Sep 06 2012
True confessions. When I’m in Maine I usually go on a whale watching trip but my real goal isn’t whales, it’s pelagic birds.
I’m not the only birder on the whale watch boat. There’s usually a dozen of us keeping our eyes peeled for gannets, shearwaters, jaegers and storm petrels.
Storm petrels are my favorites because they’re so dainty. Only the size of starlings, they appear to walk on water as they search for food.
The most common type in the Gulf of Maine in early September is Wilson’s storm petrel, pictured above. When I learned where they came from I was amazed.
Wilson’s breed in colonies on the coast of Antarctica. Like most storm petrels they nest out of sight in crevices and burrows and only visit their nests under cover of darkness. That’s how they hide their eggs and young from raiding gulls and skuas.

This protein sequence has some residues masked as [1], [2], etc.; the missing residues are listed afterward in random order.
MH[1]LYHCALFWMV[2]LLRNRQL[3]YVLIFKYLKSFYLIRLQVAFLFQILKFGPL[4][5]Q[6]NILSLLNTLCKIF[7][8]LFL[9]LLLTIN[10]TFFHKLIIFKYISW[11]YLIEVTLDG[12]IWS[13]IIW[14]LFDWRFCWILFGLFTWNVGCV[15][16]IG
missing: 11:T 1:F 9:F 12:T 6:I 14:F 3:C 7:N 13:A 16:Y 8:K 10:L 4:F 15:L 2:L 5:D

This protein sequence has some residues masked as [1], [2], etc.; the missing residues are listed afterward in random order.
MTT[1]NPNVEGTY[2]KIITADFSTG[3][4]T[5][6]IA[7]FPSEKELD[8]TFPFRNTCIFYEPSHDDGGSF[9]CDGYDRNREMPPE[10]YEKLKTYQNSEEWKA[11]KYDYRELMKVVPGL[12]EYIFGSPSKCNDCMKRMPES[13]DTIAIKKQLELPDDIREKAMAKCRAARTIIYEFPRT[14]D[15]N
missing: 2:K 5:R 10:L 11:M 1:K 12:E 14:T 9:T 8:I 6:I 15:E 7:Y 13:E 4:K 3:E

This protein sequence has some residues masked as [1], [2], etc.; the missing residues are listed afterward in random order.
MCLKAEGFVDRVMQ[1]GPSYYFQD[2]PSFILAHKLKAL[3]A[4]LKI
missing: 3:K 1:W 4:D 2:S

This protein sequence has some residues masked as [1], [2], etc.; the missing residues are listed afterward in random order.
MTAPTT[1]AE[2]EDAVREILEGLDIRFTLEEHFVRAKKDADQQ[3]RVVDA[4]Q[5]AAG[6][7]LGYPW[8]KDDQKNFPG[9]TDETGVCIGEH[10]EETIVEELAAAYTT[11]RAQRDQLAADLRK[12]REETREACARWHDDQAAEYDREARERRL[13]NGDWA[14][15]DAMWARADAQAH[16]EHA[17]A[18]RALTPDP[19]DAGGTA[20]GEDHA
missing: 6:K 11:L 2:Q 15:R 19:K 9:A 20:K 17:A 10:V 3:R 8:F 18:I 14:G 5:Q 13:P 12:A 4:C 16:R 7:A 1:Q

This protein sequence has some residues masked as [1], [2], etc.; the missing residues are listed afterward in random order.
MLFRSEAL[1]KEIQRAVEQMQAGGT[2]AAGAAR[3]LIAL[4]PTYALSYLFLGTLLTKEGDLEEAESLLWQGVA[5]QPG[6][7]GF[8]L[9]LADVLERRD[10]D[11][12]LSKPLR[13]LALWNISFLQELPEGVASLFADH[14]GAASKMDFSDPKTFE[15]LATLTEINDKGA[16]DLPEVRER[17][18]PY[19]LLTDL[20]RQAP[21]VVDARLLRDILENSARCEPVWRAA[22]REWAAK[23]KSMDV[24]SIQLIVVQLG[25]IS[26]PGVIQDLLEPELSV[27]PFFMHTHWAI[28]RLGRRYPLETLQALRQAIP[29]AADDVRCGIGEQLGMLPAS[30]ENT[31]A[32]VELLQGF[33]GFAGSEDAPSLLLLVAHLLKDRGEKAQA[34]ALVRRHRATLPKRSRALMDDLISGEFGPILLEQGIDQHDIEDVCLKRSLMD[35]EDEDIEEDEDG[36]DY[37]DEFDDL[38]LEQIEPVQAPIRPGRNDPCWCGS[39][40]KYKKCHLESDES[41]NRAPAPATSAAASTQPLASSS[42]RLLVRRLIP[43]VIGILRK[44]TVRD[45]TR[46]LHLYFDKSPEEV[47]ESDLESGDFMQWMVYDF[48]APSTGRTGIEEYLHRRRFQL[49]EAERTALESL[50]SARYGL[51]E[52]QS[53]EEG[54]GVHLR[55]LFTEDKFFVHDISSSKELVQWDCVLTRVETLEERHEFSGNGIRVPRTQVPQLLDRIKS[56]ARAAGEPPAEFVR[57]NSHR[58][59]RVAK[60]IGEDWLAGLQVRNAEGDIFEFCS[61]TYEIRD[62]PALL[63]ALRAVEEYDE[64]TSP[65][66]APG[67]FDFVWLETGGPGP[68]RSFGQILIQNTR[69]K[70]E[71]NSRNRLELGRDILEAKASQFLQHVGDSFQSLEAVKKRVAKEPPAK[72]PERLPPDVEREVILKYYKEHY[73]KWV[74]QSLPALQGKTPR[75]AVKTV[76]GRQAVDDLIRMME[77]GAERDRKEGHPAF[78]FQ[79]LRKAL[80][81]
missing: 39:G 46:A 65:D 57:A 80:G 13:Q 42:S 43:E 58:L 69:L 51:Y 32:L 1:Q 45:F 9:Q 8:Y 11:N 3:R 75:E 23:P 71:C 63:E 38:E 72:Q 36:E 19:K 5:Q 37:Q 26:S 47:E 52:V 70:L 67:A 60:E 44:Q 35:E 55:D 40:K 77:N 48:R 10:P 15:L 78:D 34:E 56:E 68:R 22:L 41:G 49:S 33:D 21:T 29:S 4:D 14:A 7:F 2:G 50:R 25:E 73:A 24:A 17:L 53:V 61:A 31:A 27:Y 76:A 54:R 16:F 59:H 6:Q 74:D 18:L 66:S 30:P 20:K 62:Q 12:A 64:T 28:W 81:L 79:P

When not breeding they live on the open ocean and never come to the land, but they’re easy to see on a pelagic trip because they’re willing to approach boats.
So while it’s winter on the southern ocean I get to see this Antarctic visitor off the coast of Maine. Soon they’ll journey back.
(photo by Patrick Coin via Wikimedia Commons. Click on the photo to see the original)